Having a child makes you accustomed to hearing strange noises – a dinosaur roaring in the middle of the night, breadsticks tumbling to the floor, milk splashing perilously close to the television. But some sounds still make you sit up, pause the television, and scramble to your child’s bedroom.
The other night we had one of these moments. The noise Little Bear made was like nothing I have ever heard from him. As I fell into his bedroom he was sat up on his pillow pointing down the bed telling me there were spiders.
The rational me clicked that this was just a dream, but a larger part of me wanted to emit the same terrifying noise that Little Bear had used! Tentatively, but feigning confidence, I pulled the duvet around and reassured him that there were no spiders, that it was a dream, and that he should go back to sleep.
Gripping tight to his favourite teddy, Teddington, he cautiously lay back down and settled back into far happier dreams.
The spiders may not have been real, but the fear was…for both of us. 🕷
If you ask Little Bear what he dreamt about he will, at least 90% of the time, say “Goldilocks”.
I’m not sure where this came from or how it started, but the stories he comes out with are great. Every dream starts the same, “I dreamt about Goldilocks, she went outside and it was raining…”
From here the stories start. So far she has jumped in puddles with her welly boots, tried some porridge (not that original Little Bear), fed porridge to a cat, and thrown a rabbit to the other cat. And they always end with, “And she was happy. The end.”
Whether these have any bearing on his real dreams or not is a complete mystery, it may well all be his waking imagination concocting these stories. Either way, I think it’s pretty cute and makes for a much better story time than some of the books he chooses!
Having trained in childcare I know he’s still young to be coming up with stories of his own, and to have an understanding of story structure. I know he has really good language skills and that this contributes to his imaginary play. So, does every child have the capability to understand and develop stories from this age? Is it just a case of unlocking the language to allow it?
I’m not sure of the answer, or even how you could test it. But does it even matter? Every child develops in their own way and in their own time. And whatever age they begin telling stories and adding narrative to their play it will be magical, absorbing, and, above all, hilarious!
Little Bear is loving tents and tunnels at the moment, and they really seem to be enhancing his imaginative play.
Yesterday he was having a great time with daddy just laying in the tunnel with a handful of PlayMobil men. They were going on a journey and Little Bear led the whole narrative. The tunnel was a rocket, they zoomed past stars and asteroids, and landed on “Sprags”. On Sprags everyone rides motorbikes and it’s very windy. It may not be much detail but I’m pretty impressed that he has the imagination to create his own planet!! He later told me there were also lots of cranes on Sprags building houses for all the children.
The only problem with this play is that you usually have to do it with him inside equipment made for children. Cramped isn’t even the word, it’s a skill to sit comfortably in the tent, and as for the heat…well they both turn into saunas after a couple of minutes of breathing the same air!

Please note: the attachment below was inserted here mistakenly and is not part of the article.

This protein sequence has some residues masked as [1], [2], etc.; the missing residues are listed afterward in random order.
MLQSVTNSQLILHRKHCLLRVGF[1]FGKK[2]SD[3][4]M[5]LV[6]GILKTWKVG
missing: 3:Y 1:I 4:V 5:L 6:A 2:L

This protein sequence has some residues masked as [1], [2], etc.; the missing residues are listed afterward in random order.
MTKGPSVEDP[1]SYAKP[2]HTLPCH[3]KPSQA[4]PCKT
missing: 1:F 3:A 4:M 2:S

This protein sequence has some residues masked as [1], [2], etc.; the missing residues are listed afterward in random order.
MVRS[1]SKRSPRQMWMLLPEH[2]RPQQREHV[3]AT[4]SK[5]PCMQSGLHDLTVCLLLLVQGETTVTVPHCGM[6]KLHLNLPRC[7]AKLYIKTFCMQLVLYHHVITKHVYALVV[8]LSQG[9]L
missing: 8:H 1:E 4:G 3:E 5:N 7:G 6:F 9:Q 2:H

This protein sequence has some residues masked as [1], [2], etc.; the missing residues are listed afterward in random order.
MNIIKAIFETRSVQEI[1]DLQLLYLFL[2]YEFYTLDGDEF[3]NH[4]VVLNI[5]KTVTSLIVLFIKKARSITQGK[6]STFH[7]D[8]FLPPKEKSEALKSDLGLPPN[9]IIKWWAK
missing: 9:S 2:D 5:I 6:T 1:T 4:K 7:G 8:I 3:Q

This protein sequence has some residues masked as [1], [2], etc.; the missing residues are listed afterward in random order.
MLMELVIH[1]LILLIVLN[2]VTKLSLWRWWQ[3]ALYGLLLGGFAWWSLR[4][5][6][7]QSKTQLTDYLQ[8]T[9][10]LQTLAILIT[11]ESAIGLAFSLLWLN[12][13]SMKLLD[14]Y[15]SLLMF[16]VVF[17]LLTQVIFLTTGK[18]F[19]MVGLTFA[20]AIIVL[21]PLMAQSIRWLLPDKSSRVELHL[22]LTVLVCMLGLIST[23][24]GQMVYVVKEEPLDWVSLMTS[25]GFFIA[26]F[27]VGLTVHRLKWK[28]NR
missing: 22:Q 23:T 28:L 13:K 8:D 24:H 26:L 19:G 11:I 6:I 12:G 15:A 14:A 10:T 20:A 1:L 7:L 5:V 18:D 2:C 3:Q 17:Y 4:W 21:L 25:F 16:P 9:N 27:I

I find myself sending him on missions to collect more people just so I can take a gulp of fresh air before being squeezed back inside. And then at bath time I regret this decision as tidy up time takes twice as long!
And now he’s decided that sleep is for wimps so back to it, into the tent I go!
On Sunday we went for a big family meal which was lovely. Little Bear stole the bread from my charcuterie plate and then devoured most of his turkey roast…even more impressive when you consider he ate this at about 3 in the afternoon having already had a whole bagel for lunch.
When we eat out, he knows that, generally, he will have ice cream after. When the lady came to take our order his cousin ordered his ice cream first, followed by a few others, and then Little Bear piped up, “Vamilla pleeease!”…we hadn’t even prompted him, he just took his cue from everyone else!
So the ice cream came, he ate it all, and we came home. I thought nothing more of it until yesterday afternoon when he came running in from his bedroom with a pad and pencil.
He stood in front of me and asked what I would like. It took me a while to realise that he was playing waiter and wanted to take my order. I asked for a chicken stir fry (first thing I thought of, weird?) and he ordered himself vamilla ice cream, obviously! He wrote it down on his pad, went to the kitchen, made our order, then brought it back and we ate it.
This game lasted for about half an hour and with all the food I ordered I should have been stuffed, good job Little Bear was stealing from my plate…oh, and it was all imaginary so, calorie free!!
Apparently the toys were having such a nice time they didn’t want to go for a nap…Little Bear always wants his teddy bear so I’m beyond surprised that he was allowed to stay.
After lunch Little Bear wasn’t quite tired enough for bed so we hosted a tea party instead. He dutifully poured tea and milk into the cups then helped the toys to drink…none of them have fingers or thumbs which makes it quite tricky for them. We talked about what they would eat – cheese sandwiches, kiwis, and custard apparently, though hopefully not all at the same time. I had to sing “Teddy Bear’s Picnic” with alternative lyrics to satisfy all members of the party, and then Little Bear announced that he was tired now, and off he went to bed.
Two stories later he was fast asleep and I was left to admire the tea drinking abilities of stuffed animals…do you think they seek out the stronger stuff after dark??